Will people be able to see it soon?

SM: hopefully So COVID has kind of slowed things down a little bit. It’s still in post production, and there's still some pieces that we want to go back and film and add a bit more to complete the story. Because it could go on and on and on. Very, very interesting .I've learned so much from the people we've interviewed.

And a chunk of this project has been crowdfunded?

SM: We had like a major funding campaign. And then, that was successful, then we have like an ongoing one.

There's some stretch goals on the Kickstarter. So I I'll add that link in the Episode Notes, people can go and check it out and there's a really, there's a cool trailer on the website as well. Last Well, maybe second to last thing that I want to ask you about, this year you launched the Black British Biology Project, which I read about in a really great article that you did for the niche which is the British ecological society’s magazine. So tell us a bit about about that project and your motivations for starting that.

SM: I guess it's been kind of in the works for a while, kind of in my head. For two years I've been on a journey of sort of unlearning and decolonizing the way I think and the way I do science. I think it was sort of motivated to launch it this year with all the social unrest, the Black Lives Matter movement. And also, I guess part of me, sort of growing up never really kind of science role model, I was interested in science but there were never people I learned about in textbooks or school that look like me or had a similar background so part of it is trying to increase I guess representation, especially for younger people interested in science, seeing themselves sort of reflected also trying to provide a positive image of black people. So I'm looking at the historical contributions but I’m also thinking of moving into the more current contributions from black British biologists as well. So that's kind of the motivations, but we're still very much in the early stages. I’m about to launch a website. I'm very much keen to make it open access for educators.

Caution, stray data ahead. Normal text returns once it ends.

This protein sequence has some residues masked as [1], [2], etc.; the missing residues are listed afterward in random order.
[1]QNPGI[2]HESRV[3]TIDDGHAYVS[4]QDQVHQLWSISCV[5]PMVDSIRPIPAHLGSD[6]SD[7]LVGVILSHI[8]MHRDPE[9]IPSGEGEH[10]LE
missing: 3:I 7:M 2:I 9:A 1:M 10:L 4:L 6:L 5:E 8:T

So your website will go live at some point soon but people can find you on Twitter. Yeah, I thought it was a great article, there's a great example in there, of John Edmonstone, who was born into slavery in British Guiana in the 1700s and brought to Scotland where he was freed shortly after, and he taught Charles Darwin taxidermy when Charles Darwin was studying medicine in Scotland, and I'm sure was a huge influence on Darwin! so it's a great example of somebody that I've never heard of, and somebody that obviously had a huge influence on somebody that we obviously do read about in textbooks and so I'm really excited to hear more about that project and what you uncover. So lastly, I really liked your human nature stories project which is a photography social science project, asking people what does nature mean to you. What made you start that project?

SM: I guess I was just trying to understand this kind of strange dichotomy between like people and nature, versus nature, it’s very much like humans are not part of nature. To me, I feel very much a part of nature and had a strong connection to it so I’m trying to understand why we sort of have to o”vercome nature”. Yeah, something almost like to conquer these, these sort of Western sort of ideologies, which is very different from some of the native people, very much intertwined with nature. Increasingly we’re very urbanised, something like half the world’s population is in urban areas. We spend 90% of our time indoors, so much technology. So I'm just interested in, given the current state of climate change, how people connect to nature. So it's a very sort of simple question, I just kind of go up to strangers and just ask them that question. It's been really really interesting, I’ve gathered almost a hundred stories, so that was taking my whiteboard, my pens and my camera to about seven different countries these past few years.

I did wonder if it was the same whiteboard.

SM: Yes, it's the same one, it’s a blank canvas and you cannot express what that means to you on that blank canvas. Some people have done drawings, some people have written almost an essay, some have just written a few words. It’s been really interesting.

So in the years that you've been doing that. Have you considered what you would write on the whiteboard, if somebody approached you and asked you that question?

SM: Yeah I did it actually. Yeah, it was back in 2018, I think it's probably changed. I said, for me it’s very much like home, to me.

Paper in Focus with Dr Rebekah Oomen